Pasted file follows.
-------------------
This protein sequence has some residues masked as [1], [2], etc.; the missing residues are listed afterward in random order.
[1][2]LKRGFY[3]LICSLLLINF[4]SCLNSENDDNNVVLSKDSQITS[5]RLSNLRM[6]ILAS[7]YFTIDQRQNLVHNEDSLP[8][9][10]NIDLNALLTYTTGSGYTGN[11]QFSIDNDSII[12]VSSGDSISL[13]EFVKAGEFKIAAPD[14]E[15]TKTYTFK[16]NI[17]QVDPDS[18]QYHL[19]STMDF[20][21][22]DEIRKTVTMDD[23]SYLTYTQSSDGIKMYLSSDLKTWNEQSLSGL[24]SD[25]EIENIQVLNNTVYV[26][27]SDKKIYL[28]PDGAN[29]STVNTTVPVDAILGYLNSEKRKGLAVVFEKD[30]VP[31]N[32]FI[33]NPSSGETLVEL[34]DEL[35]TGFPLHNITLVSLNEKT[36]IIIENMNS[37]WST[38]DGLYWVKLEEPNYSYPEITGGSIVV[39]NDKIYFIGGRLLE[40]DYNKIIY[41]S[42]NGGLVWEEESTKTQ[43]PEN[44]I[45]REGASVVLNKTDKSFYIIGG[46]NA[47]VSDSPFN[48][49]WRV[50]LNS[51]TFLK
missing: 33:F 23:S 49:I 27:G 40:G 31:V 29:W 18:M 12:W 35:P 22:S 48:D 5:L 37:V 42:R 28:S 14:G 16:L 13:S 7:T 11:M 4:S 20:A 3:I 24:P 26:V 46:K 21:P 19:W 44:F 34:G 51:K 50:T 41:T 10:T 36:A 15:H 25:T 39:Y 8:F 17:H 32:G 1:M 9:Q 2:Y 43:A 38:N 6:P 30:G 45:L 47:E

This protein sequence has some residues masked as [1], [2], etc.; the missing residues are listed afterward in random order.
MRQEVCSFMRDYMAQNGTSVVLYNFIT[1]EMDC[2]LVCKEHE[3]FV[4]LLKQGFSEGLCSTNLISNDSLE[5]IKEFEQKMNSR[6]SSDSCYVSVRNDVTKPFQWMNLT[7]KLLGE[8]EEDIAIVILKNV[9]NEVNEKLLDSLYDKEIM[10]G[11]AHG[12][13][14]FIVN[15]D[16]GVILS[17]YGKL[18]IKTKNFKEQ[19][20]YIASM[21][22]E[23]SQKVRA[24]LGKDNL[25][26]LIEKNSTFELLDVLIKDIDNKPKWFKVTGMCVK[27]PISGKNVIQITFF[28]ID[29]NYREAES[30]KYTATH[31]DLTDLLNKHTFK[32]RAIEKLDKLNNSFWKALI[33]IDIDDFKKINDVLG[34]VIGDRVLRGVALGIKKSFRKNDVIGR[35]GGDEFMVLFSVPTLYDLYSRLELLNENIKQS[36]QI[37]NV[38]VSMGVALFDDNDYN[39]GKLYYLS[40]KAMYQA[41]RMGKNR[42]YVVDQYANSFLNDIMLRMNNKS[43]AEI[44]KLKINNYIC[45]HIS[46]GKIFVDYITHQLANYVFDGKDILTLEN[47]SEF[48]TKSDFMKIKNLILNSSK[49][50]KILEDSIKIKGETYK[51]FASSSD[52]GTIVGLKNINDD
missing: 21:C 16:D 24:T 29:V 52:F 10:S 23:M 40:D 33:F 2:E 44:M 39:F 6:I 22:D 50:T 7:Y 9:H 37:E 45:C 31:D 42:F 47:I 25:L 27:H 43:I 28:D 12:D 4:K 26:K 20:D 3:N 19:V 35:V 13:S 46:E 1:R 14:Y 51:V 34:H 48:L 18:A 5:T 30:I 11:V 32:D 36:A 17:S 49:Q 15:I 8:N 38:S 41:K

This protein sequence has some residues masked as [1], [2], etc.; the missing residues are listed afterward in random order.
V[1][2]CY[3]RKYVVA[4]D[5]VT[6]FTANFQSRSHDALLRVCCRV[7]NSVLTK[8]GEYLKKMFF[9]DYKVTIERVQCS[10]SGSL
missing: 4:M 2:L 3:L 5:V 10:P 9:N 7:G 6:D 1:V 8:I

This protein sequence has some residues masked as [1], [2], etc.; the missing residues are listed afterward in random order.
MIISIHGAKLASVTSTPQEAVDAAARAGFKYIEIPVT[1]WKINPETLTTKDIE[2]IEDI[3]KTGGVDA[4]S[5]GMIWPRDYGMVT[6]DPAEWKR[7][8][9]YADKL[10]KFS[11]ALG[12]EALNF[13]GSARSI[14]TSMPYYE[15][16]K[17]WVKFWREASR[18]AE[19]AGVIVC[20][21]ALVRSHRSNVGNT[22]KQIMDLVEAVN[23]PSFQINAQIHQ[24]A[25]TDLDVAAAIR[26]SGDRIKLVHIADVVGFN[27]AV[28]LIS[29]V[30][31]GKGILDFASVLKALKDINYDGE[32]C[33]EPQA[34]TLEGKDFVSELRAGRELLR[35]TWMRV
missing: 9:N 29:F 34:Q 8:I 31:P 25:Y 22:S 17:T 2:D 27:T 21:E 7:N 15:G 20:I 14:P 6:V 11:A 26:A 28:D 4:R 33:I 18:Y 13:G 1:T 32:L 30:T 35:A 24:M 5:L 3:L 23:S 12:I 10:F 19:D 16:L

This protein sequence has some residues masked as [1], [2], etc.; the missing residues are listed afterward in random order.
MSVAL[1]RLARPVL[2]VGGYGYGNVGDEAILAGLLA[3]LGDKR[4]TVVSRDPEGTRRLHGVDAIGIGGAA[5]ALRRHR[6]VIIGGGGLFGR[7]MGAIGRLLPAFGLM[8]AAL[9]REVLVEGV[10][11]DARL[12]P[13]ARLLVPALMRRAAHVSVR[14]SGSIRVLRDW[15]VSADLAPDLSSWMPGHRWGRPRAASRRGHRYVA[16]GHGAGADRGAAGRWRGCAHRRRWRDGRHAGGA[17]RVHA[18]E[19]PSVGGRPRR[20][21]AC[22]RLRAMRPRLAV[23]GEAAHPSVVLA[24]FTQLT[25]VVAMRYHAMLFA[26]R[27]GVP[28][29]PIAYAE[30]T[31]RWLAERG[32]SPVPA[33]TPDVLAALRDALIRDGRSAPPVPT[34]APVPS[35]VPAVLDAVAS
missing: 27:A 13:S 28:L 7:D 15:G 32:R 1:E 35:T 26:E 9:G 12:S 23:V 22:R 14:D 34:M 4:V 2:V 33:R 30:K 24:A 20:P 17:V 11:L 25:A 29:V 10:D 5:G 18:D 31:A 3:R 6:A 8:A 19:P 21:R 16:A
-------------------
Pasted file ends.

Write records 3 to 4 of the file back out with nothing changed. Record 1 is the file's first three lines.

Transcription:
This protein sequence has some residues masked as [1], [2], etc.; the missing residues are listed afterward in random order.
V[1][2]CY[3]RKYVVA[4]D[5]VT[6]FTANFQSRSHDALLRVCCRV[7]NSVLTK[8]GEYLKKMFF[9]DYKVTIERVQCS[10]SGSL
missing: 4:M 2:L 3:L 5:V 10:P 9:N 7:G 6:D 1:V 8:I

This protein sequence has some residues masked as [1], [2], etc.; the missing residues are listed afterward in random order.
MIISIHGAKLASVTSTPQEAVDAAARAGFKYIEIPVT[1]WKINPETLTTKDIE[2]IEDI[3]KTGGVDA[4]S[5]GMIWPRDYGMVT[6]DPAEWKR[7][8][9]YADKL[10]KFS[11]ALG[12]EALNF[13]GSARSI[14]TSMPYYE[15][16]K[17]WVKFWREASR[18]AE[19]AGVIVC[20][21]ALVRSHRSNVGNT[22]KQIMDLVEAVN[23]PSFQINAQIHQ[24]A[25]TDLDVAAAIR[26]SGDRIKLVHIADVVGFN[27]AV[28]LIS[29]V[30][31]GKGILDFASVLKALKDINYDGE[32]C[33]EPQA[34]TLEGKDFVSELRAGRELLR[35]TWMRV
missing: 9:N 29:F 34:Q 8:I 31:P 25:Y 22:S 17:T 2:D 27:T 21:E 7:N 15:G 20:I 14:P 6:V 11:A 26:A 28:D 4:R 33:I 18:Y 13:G 1:T 32:L 30:T 35:A 24:M 5:L 3:L 23:S 12:I 10:F 19:D 16:L